Tin tabernacle

From Wikipedia, the free encyclopedia
Jump to: navigation, search
For other meanings of the word "tabernacle," see Tabernacle (disambiguation).
St Mary's Church, Cadgwith, a blue painted "tin church".

A tin tabernacle is a type of prefabricated ecclesiastical building made from corrugated galvanised iron. They were developed in the mid 19th century initially in Great Britain. Corrugated iron was first used for roofing in London in 1829 by Henry Robinson Palmer and the patent sold to Richard Walker who advertised "portable buildings for export" in 1832.[1] The technology for producing the corrugated sheets improved and to prevent corrosion the sheets were galvanised with a coating of zinc, a process developed by Stanislas Sorel in Paris in the 1830s. After 1850, many types of prefabricated buildings were produced, including churches, chapels and mission halls.

History[edit]

A floating iron church in the Scottish Highlands (1840s)

The Industrial Revolution was a time of great population expansion and movement. Towns and cities expanded as the workforce moved into the new industrial areas resulting in the building of more than 4,000 churches during the mid 19th century and an upsurge of nonconformism led to a demand for even more buildings. The Church of England, influenced by Pugin, the Cambridge Camden Society and John Ruskin, was initially sceptical about corrugated iron buildings. However, manufacturers found other markets, notably in the colonies of the British Empire where 19 such churches were erected in Melbourne, Australia alone by 1851. A 65 feet by 40 feet church built entirely of cast and wrought iron clad in corrugated iron was built in Jamaica at a cost of £1,000.[2] William Morris, founder of the Arts and Crafts Movement, wrote a pamphlet in 1890 decrying the construction of corrugated iron buildings "that were spreading like a pestilence over the country."[3]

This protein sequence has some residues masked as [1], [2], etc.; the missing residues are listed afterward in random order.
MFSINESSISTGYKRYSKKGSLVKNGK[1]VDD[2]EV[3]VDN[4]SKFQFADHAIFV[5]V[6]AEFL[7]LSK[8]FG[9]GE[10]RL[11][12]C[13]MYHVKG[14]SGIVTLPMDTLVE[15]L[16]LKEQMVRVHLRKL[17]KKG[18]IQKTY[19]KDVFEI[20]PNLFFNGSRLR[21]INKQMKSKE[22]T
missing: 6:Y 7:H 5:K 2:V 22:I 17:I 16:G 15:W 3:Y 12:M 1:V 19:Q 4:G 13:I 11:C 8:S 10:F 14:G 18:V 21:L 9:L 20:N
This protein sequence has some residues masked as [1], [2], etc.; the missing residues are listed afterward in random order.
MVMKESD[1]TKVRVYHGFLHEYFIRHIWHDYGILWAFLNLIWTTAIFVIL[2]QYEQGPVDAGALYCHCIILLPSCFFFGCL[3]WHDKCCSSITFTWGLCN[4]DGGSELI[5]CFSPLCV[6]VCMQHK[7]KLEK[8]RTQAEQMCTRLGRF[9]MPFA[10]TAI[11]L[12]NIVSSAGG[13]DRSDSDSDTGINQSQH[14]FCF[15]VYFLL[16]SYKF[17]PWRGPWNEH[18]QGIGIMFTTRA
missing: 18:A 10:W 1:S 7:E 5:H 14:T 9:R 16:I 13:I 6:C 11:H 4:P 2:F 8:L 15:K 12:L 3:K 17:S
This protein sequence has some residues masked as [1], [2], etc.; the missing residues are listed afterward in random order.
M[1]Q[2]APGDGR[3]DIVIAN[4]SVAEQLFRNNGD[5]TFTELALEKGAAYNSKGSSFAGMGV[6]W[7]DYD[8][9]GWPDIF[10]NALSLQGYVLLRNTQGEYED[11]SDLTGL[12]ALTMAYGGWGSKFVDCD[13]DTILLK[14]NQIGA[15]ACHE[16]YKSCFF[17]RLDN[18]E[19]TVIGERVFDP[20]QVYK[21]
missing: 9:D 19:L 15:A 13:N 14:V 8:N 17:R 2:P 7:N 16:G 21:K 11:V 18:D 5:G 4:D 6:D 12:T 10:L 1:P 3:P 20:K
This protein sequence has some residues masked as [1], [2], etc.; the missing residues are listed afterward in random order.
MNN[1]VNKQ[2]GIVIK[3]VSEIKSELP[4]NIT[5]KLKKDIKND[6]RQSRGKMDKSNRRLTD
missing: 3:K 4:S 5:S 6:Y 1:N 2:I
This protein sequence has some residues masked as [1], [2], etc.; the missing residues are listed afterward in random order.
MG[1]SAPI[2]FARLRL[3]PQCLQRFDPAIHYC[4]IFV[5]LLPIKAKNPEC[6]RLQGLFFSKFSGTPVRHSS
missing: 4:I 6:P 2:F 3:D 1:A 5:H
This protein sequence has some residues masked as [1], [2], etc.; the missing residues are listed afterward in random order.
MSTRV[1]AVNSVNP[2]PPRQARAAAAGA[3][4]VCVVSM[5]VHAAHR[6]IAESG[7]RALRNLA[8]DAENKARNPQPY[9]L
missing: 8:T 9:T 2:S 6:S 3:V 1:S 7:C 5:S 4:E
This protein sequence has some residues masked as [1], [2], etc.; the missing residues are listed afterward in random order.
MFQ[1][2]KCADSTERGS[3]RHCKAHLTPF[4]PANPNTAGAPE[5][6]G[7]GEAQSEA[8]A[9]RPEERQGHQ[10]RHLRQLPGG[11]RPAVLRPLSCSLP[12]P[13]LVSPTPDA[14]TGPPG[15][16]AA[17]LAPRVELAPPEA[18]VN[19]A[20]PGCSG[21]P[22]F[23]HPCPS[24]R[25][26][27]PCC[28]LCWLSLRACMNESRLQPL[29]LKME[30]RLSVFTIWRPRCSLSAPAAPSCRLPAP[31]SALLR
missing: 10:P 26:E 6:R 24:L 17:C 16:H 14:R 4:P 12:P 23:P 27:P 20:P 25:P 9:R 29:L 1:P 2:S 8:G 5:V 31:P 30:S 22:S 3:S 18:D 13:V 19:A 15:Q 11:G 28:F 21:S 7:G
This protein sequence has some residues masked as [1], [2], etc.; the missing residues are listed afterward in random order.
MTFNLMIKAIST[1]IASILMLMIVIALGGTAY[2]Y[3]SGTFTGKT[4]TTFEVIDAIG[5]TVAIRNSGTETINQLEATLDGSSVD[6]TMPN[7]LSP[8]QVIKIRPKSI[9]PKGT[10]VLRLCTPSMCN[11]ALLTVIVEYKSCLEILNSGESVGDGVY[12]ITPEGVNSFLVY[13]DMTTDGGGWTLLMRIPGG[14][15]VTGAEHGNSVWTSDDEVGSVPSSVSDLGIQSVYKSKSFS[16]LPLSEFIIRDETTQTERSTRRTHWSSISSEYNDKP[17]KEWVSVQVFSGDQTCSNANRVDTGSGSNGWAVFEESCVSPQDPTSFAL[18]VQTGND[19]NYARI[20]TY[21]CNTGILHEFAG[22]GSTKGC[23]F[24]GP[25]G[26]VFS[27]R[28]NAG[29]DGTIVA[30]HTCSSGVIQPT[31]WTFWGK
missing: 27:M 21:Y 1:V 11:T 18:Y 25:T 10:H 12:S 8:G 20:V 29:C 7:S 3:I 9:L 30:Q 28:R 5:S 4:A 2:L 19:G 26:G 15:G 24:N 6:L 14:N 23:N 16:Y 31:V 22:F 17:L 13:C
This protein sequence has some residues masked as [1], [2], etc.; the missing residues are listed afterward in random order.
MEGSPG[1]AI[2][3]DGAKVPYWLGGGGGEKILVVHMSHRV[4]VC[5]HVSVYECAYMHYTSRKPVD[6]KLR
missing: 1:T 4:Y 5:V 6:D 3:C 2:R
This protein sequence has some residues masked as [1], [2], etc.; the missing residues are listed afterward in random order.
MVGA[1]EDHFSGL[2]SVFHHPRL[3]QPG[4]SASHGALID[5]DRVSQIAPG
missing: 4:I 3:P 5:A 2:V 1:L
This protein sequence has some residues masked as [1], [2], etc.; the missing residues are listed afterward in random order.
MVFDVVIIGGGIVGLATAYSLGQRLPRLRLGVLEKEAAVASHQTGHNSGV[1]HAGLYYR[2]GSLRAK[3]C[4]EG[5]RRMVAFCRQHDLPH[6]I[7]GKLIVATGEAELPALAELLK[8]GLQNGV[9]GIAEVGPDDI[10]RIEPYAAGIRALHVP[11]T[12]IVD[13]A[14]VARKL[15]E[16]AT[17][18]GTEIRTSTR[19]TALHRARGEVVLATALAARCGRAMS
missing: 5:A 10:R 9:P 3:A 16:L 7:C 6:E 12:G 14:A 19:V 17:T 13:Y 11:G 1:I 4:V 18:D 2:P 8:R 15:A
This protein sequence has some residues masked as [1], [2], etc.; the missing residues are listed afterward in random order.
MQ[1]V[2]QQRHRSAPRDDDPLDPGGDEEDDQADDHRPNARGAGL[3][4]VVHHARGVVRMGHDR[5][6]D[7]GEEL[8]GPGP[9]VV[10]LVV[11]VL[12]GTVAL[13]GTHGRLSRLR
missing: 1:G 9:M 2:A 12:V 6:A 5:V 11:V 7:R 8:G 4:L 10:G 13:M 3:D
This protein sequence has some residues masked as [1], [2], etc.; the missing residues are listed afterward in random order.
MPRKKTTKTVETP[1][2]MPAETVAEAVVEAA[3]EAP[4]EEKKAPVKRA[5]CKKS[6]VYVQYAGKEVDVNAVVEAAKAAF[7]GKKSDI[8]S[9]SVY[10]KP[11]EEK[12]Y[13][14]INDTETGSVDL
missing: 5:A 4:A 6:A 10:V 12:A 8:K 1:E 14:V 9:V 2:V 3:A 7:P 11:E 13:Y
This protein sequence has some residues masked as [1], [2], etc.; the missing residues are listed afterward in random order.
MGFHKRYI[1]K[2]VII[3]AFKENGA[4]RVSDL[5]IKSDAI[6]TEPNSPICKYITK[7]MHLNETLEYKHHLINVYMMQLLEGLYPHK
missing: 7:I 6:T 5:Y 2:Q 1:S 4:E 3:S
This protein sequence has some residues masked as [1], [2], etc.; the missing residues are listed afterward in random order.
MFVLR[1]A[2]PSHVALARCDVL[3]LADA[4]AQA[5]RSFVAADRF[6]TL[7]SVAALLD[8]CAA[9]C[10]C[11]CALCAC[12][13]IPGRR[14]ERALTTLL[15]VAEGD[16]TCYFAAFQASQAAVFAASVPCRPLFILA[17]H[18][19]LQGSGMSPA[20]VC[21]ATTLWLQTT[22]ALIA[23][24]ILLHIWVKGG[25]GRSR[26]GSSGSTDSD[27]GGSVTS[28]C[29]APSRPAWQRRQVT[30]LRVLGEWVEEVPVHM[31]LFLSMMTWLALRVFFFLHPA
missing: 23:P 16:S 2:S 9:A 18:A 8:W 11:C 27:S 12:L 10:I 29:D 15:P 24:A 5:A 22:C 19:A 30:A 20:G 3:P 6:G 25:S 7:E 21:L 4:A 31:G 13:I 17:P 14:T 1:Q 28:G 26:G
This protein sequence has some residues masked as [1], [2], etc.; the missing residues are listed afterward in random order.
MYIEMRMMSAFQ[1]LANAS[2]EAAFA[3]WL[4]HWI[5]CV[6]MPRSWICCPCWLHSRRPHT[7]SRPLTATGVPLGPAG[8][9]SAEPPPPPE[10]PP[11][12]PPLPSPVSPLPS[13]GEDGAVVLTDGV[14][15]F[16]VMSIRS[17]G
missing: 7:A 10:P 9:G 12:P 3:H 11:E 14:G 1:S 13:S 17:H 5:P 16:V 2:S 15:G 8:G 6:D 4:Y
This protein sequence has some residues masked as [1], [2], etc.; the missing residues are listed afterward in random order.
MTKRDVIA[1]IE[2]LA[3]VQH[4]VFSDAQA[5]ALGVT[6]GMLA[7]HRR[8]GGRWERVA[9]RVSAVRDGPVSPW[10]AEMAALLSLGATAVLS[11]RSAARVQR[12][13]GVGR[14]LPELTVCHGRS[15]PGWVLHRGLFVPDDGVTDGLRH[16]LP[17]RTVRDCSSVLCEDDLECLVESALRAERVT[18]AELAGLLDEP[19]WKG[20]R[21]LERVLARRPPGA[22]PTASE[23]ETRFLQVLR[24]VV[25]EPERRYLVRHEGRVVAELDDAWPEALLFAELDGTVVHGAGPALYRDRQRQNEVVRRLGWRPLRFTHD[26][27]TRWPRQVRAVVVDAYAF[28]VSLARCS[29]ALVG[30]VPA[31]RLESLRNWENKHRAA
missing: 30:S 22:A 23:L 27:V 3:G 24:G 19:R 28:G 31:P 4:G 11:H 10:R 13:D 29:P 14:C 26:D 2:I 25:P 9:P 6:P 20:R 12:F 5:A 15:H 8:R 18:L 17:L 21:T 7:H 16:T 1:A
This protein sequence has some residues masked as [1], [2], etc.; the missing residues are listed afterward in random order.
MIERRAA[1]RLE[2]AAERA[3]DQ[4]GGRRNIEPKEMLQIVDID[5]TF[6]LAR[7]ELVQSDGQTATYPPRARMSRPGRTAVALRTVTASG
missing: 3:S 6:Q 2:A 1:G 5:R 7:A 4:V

Opening of a New Iron Meeting-House.
On Thursday last the "United Free Church Primitive Methodists" opened a new iron building at the corner of Argyle Street and the Woodbridge Road. The building has an odd appearance, and as it is but a temporary structure, it has been not inaptly termed the "tin tabernacle". [...] The sides and roof are of corrugated iron, and present the appearance externally of a huge tin cannister."

—Ipswich Journal, 1874.[4]

Churches, chapels and mission halls were built in new industrial areas, pit villages, near railway works and in more isolated rural and coastal locations. Landowners or employers frequently donated plots of land and sometimes donated the cost of the building, although many were funded by public subscription.[5] The 3rd Marquess of Bute provided the first Roman Catholic cathedral to be erected in Oban in 1886. It was lavishly decorated and furnished and lasted for 50 years until it was replaced.[6]